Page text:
Economic data are starting to recover from the distortions created by the pandemic, and so lazier analysts like myself can get a better handle on the current state of the economy. Although I have an interest in inflation, I want to also see what is happening in the real economy.
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From my personal perspective, it feels like Canadian housing activity has surged, although that is possibly just the result of living near a hot spot created by a station for Montreal’s new commuter rail system. I have not dug into the data myself, but I believe that Canadian house prices and debt levels are growing rapidly. (I have not looked into Canadian house price data recently, but historically, there was not a lot of good publicly available data.)
The rise in debt and average house prices was somewhat predictable. Historically, Canadian house prices were very cheap, with only Toronto and Vancouver (admittedly, two of the largest cities) standing out with relatively high house prices. I would imagine that if there were many people in the 1990s who argued that house prices in Toronto and Vancouver were unsustainably high relative to those in the rest of Canada — and they were right. However, the convergence in house prices has been the rest of Canada catching up to Toronto and Vancouver, and not those high-flying real estate markets collapsing. (This parallels what happened to assertions about JGB yields being unsustainably low versus other developed countries.)
The secular fall in interest rates also helps fuel the growth of debt aggregates and house prices. For the same monthly payment, a lower interest allows a greater principal amount. This has created greater buying power, hence greater debt notionals and house prices.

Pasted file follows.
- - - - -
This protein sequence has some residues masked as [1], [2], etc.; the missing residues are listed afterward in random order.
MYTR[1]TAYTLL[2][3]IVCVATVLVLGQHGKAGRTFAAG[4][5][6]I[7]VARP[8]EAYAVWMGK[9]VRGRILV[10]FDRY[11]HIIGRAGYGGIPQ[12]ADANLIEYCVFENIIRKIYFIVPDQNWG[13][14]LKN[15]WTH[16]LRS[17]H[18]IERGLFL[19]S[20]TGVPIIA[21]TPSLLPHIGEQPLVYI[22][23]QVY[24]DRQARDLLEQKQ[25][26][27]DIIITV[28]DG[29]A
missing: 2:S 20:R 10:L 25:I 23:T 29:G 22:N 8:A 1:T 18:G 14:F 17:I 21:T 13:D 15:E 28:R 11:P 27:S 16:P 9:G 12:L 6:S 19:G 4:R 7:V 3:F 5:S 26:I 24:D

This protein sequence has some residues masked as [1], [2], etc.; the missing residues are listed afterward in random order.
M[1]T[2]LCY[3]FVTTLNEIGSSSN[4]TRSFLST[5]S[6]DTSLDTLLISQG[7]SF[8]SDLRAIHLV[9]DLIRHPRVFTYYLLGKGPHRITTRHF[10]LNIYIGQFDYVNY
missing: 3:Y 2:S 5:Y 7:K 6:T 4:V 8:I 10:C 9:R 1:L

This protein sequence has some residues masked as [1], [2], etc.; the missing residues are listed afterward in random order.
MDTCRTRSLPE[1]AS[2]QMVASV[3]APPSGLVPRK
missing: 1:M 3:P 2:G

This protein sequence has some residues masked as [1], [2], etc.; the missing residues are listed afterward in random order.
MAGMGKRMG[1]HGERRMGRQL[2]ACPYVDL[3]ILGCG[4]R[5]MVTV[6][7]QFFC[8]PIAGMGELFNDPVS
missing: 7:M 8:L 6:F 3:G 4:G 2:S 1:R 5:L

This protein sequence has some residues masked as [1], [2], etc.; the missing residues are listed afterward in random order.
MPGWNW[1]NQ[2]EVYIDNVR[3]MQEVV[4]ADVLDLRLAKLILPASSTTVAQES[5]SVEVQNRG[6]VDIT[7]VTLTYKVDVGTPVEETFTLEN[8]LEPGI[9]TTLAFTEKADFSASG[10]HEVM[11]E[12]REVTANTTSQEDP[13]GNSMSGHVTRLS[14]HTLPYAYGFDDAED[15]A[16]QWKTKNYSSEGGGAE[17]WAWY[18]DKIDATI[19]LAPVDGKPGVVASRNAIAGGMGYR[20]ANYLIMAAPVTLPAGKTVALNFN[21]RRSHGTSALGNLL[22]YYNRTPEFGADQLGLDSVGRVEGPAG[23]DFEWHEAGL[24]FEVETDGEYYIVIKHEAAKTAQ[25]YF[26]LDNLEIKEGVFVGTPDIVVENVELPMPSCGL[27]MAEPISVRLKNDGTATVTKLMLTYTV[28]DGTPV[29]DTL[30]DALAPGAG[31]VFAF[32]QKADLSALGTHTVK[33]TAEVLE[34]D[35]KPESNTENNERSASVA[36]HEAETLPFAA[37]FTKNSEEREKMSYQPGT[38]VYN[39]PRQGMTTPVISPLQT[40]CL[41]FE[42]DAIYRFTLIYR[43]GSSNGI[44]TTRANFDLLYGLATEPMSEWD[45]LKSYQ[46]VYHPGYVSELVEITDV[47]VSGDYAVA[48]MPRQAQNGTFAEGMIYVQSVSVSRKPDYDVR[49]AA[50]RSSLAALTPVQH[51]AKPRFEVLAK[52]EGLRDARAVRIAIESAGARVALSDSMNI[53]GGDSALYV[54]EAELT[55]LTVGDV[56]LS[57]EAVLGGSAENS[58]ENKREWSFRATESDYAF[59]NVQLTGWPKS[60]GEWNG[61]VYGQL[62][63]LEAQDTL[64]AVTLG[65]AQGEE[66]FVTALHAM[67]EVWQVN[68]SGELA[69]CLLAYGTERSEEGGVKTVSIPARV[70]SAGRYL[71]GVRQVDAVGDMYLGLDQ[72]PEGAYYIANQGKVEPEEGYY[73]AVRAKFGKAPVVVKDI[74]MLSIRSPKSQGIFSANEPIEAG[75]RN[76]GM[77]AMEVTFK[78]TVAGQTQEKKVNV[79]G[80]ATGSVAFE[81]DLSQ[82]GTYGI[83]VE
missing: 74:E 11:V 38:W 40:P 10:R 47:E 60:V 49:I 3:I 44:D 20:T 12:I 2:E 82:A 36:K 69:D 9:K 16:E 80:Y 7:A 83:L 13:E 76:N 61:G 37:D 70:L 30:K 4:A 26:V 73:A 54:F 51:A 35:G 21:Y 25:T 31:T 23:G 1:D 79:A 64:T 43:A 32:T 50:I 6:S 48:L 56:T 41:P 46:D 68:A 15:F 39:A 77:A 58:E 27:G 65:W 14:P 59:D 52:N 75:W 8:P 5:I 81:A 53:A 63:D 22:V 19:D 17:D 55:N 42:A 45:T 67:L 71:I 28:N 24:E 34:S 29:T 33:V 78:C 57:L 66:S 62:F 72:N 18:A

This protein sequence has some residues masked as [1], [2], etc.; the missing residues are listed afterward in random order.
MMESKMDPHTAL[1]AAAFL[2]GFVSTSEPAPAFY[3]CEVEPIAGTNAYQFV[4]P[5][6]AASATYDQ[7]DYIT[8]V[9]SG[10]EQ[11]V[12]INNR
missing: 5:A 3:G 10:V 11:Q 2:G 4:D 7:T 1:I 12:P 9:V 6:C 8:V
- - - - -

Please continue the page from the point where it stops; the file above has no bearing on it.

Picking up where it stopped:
The nature of Canada’s mortgage regulation caps the debt-income ratio for households — they need to qualify for mortgage insurance. What has happened is that new buyers went from being well below the theoretical maximum mortgage service burden to hitting the limit. This is pushing up the aggregate mortgage service burden, which will hit an upper limit sooner or later. So long as people remain employed, their mortgage payments are sustainable.
As I have observed in the past (presumably many times by this point), we cannot get out a marker on a house price or debt-income ratio chart and draw the “brick wall of unsustainability.” Historical aggregates were low because houses were cheap by any reasonable metric, and they are now just moving to levels that have been sustained in high price markets for decades. Instead, we need something to upset the labour market to get worried.
If we look back at the chart at the top of this article, we see that the construction share of employment has achieved the status of a “permanently high plateau” (!). It should be immediately noted that this is all construction, which also includes commercial and infrastructure work. However, I believe it is safe to say that single-family residential construction is the most labour-intensive, given the lower efficiency.
If we looked at the decade from 2000-2010, construction was a major driver for growth, growing faster than the overall economy (as based on its demand for labour). We have reached a steady state, where construction employment is now just growing in line with employment elsewhere.
This leaves me with a mixed view. On the positive side, it is not really the case that growth is dependent upon a boost from housing — it is an important component, but not the only game in town. The negative side is conditional. If we believe that there has been too much activity in the housing market, construction is due for a reversal if something else goes wrong in the labour market. The issue is: what? The housing market shrugged off the pandemic, so what other scare story is there to worry about?
Finally, the possibility of much higher interest rates could easily blow a hole in the housing market. Historically, this was always the worry, particularly since bank economists tended to be perma-bears on interest rates. However, this scare scenario would probably require personnel changes at the central bank, given the plodding pace of rate hikes generated by New Keynesians.